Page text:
In an editorial, the state's largest circulation newspaper said,
"It always annoys voters to discover that government workers make more than they do, but what especially rankles about Thomas' big paycheck is that his hiring comes at a time when most state agencies are making radical cutbacks and when the institute itself is considering a ballot measure to ask voters for billions in new funding."The editorial is the latest in several negative pieces in the mainstream media about the choice of Thomas, a Los Angeles bond financier, to become chairman. The articles focus primarily on Thomas' $400,000, part-time (80 percent) salary.
The Times wrote,
"The new head of California's stem cell research agency, which has a staff of 50, not only makes more money than the governor, he makes twice as much as the chief of the National Institutes of Health, which has 17,000 employees. Does that make him overpaid? Not necessarily. But it does make the board that hired him remarkably tin-eared about politics."The editorial did note that "it's possible" that Thomas "could earn his big bucks," given his background in finance, if CIRM is forced to try to sell state bonds privately.
The selection of Thomas also drew attention this week in the San Francisco Bay Area in a commentary by San Francisco Chronicle columnist Phil Matier in a report on KCBS television station.
The station picked up the LA Times news story on Thomas' salary, adding that it was one of the highest in state government. Matier said during the news story that it was all part of the "birth of a bureaucracy." He said voters shouldn't expect a stem cell breakthrough for another 10 years. He also called CIRM the "high speed rail of medicine." For non-Californians, that is a reference to another multibillion dollar California bond program that is staggering under heavy public criticism.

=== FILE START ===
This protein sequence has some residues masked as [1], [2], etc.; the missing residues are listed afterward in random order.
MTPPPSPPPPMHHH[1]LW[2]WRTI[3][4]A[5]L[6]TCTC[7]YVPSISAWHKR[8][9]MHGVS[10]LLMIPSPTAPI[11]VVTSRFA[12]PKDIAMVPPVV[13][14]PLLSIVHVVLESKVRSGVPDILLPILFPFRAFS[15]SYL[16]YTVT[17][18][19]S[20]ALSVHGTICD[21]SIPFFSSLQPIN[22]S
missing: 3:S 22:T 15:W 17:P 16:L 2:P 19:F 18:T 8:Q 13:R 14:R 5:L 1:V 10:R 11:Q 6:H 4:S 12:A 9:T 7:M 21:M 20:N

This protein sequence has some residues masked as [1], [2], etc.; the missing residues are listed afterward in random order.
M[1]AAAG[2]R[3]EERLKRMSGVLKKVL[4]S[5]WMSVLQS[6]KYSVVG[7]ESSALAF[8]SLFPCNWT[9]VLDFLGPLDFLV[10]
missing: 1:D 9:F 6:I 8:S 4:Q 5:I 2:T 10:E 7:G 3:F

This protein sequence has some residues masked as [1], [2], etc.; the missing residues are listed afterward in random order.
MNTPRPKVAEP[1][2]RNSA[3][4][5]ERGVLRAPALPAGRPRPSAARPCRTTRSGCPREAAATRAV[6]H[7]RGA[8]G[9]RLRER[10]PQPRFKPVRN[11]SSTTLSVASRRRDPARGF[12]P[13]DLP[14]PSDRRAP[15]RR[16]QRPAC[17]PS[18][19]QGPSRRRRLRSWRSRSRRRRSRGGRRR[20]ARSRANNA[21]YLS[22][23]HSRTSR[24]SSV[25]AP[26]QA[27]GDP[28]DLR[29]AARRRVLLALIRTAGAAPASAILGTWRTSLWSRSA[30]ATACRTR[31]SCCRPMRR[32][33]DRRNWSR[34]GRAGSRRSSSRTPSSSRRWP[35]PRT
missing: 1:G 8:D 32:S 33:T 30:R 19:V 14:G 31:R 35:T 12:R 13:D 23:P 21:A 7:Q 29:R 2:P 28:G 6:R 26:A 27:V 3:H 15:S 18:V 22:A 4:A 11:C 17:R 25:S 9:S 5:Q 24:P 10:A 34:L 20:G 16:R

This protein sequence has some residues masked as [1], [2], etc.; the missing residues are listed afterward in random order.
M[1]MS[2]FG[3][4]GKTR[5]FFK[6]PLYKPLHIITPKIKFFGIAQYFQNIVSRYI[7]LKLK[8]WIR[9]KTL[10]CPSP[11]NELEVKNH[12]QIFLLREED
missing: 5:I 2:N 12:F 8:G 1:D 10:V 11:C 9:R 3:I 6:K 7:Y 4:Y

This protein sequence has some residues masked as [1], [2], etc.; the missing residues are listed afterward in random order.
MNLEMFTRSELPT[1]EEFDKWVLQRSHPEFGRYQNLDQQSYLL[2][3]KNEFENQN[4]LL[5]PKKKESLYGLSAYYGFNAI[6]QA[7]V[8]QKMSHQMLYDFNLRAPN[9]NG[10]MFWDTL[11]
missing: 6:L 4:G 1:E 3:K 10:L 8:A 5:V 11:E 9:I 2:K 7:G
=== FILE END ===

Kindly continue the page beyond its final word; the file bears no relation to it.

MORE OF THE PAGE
In another commentary on a blog called Secondhand Smoke, Wesley J. Smith, author and bioethicist, posted a video of the song "Hey Big Spender." Smith wrote,
"The state is sinking financially. Cutbacks are being forced across the board. But not at the CIRM....Prior to the LA Times salary story, Pete Shanks of the Center for Genetics and Society of Berkeley, Ca., on June 29 wrapped up the election of Thomas on its Biopolitical Times blog, quoting John M. Simpson of Consumer Watchdog of Santa Monica, Ca. Simpson said that the selection of Thomas is "a public relations disaster from which the stem cell agency will never recover."
"These people live in a different world of 'entitlement' (there’s another word) and 'luxury.' This is just another reason for the people of California to turn off the borrowing money spigot in 2014."
For other articles on the Thomas election and the situation at CIRM, see here, here, here, here and here.